Portland State University. Department of Electrical and Computer Engineering
Date of Award
Master of Science (M.S.) in Electrical and Computer Engineering
Electrical and Computer Engineering
1 online resource (viii, 49 pages)
Over the last 5 decades, the semiconductor industry has been well served by Si based technology due to its abundant availability, lower manufacturing cost, large wafer sizes and less complexity in fabrication. Over this period, electronic devices and integrated systems have been miniaturized by downscaling of the transistors. The miniaturization has been guided by the Moore's law where the numbers of transistors have doubled over every two years. However, the trend of transistor miniaturization is fast approaching its limit. Hence, alternate and innovative solutions are necessary to tackle this problem and this propels the research for finding novel materials with unique properties.
The isolation of graphene, a single layer of graphite in 2004 had dramatically pioneered a new regime of research and investigation as a potential material to replace traditional Si. Graphene is the most widely studied two dimensional (2D) material exhibiting fascinating electronic, optoelectronic and electrochemical properties. Room temperature graphene has very high carrier mobility, a hundred times larger than that of Si, but it lacks a bandgap preventing its application in digital electronics. However, the advent of graphene initiated exploration of other 2D materials as a possible replacement for Si for future generation of electronic devices. Other 2D layered materials include transition metal dichalcogenides (TMDs), other layered metal chalcogenides, black phosphorus (BP), boron nitride (BN) etc which are also attractive due to fascinating electronic band structure and layer dependent properties that have demonstrated potential applications in optoelectronics and semiconductor devices. Metal chalcogenides are among the well-studied layered materials that have been isolated as high-quality and two-dimensional crystals. Among the 2D layered metal chalcogenide materials is tin selenide (SnSe), which belongs to group IV--VI that has attracted considerable attention due to its interesting structural and optical properties, hence it has potential applications in optoelectronics, photovoltaics, memory, energy storage, and catalysis.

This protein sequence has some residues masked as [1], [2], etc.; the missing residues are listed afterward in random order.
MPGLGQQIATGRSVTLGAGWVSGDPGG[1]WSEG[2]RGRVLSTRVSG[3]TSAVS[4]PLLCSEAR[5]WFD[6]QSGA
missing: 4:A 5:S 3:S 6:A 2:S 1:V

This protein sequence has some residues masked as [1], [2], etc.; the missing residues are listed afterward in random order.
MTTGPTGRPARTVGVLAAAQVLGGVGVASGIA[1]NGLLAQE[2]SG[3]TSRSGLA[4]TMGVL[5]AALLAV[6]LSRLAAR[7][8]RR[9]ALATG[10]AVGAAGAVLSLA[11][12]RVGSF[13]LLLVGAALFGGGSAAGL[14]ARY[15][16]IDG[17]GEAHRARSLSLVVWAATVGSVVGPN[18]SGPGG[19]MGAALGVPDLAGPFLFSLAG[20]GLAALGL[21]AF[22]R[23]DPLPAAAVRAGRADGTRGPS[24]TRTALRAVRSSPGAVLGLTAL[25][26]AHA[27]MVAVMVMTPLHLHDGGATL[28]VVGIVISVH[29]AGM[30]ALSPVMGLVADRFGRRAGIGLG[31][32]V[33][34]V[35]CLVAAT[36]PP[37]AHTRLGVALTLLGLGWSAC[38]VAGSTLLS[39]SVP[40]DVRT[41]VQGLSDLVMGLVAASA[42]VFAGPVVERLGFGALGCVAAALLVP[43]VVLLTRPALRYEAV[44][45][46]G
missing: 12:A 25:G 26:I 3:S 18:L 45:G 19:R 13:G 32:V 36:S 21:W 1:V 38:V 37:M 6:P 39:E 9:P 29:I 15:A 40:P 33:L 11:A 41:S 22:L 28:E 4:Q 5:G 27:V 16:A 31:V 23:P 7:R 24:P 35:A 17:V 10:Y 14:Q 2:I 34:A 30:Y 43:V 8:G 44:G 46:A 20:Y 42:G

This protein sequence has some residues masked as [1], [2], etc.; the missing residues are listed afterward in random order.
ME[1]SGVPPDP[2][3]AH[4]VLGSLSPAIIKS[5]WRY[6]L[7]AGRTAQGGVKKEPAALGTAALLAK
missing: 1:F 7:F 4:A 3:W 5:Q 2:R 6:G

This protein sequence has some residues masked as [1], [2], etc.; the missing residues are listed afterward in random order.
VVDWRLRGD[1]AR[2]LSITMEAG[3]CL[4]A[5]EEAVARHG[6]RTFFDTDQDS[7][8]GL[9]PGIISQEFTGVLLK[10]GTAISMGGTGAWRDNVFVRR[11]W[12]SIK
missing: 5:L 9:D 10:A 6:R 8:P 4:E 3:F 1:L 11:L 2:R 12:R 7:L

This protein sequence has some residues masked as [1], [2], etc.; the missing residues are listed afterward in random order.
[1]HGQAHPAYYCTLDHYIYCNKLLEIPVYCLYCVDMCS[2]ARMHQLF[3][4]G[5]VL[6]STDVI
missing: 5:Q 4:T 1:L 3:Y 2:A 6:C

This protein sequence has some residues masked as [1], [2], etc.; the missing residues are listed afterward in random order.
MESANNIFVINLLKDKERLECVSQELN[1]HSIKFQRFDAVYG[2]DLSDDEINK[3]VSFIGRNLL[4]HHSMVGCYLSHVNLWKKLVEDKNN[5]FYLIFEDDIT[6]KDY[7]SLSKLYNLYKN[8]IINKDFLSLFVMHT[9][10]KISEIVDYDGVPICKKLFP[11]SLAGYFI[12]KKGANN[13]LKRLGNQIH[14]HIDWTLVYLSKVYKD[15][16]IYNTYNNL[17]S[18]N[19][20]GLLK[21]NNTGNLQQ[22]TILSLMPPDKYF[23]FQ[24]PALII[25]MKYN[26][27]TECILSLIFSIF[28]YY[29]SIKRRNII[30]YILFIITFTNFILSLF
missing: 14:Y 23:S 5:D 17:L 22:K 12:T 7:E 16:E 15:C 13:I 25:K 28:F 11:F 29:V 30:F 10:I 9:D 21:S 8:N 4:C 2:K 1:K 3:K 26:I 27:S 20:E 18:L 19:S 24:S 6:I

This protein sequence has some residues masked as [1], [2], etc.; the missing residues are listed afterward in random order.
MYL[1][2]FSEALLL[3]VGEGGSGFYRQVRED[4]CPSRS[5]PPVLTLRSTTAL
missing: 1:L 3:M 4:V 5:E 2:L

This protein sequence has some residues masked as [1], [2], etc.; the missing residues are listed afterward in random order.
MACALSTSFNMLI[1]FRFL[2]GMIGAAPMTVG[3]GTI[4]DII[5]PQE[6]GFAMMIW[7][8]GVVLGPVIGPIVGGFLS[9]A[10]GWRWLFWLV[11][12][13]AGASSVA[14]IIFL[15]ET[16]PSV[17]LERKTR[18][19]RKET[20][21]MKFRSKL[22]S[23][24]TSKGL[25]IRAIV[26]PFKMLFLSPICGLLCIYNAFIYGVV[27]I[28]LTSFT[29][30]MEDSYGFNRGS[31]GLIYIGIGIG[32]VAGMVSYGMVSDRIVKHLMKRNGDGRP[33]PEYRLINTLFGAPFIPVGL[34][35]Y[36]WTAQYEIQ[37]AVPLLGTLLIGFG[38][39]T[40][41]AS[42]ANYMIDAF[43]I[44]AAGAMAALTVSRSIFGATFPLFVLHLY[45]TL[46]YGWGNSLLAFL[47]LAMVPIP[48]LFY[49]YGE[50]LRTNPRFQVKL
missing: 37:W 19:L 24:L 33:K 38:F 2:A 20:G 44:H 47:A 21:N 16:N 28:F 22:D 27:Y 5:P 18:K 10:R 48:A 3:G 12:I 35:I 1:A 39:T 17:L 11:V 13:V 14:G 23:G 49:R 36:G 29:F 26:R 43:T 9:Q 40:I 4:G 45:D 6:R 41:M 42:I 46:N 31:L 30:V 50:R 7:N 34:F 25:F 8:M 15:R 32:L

To date, SnSe films have been produced by exfoliation or chemical vapor deposition that produces flaky films. In this research, uniform, smooth and high quality SnSe thin films were grown over large area (5cm x 5cm) Si/SiO2 substrates using Atomic Layer Deposition (ALD). Films were grown over a temperature range of 350°C to 450°C, which exhibit p- type semiconductor characteristics. ALD is perfect for the growth of layered materials due to its precise controllability of film composition and thickness as the growth proceeds layer by layer. Structural and optical properties of the as-grown films were investigated using X-ray diffraction (XRD), Raman spectroscopy, and X-ray photoelectron spectroscopy (XPS). These analyses show growth of 2 dimensional, orthorhombic phase films. Magnetic analysis shows a paramagnetic behavior. Back-gated transistors were fabricated for electrical characterization which showed p-type conductance, with an average hole mobility of 10 cm2/V.s and Ion/Ioff ratio of ~105.
Afrin, Shakila, "Investigation of Electronic and Optical Properties of 2-Dimensional Semiconductor Tin Selenide (SnSe) Thin Films" (2019). Dissertations and Theses. Paper 4862.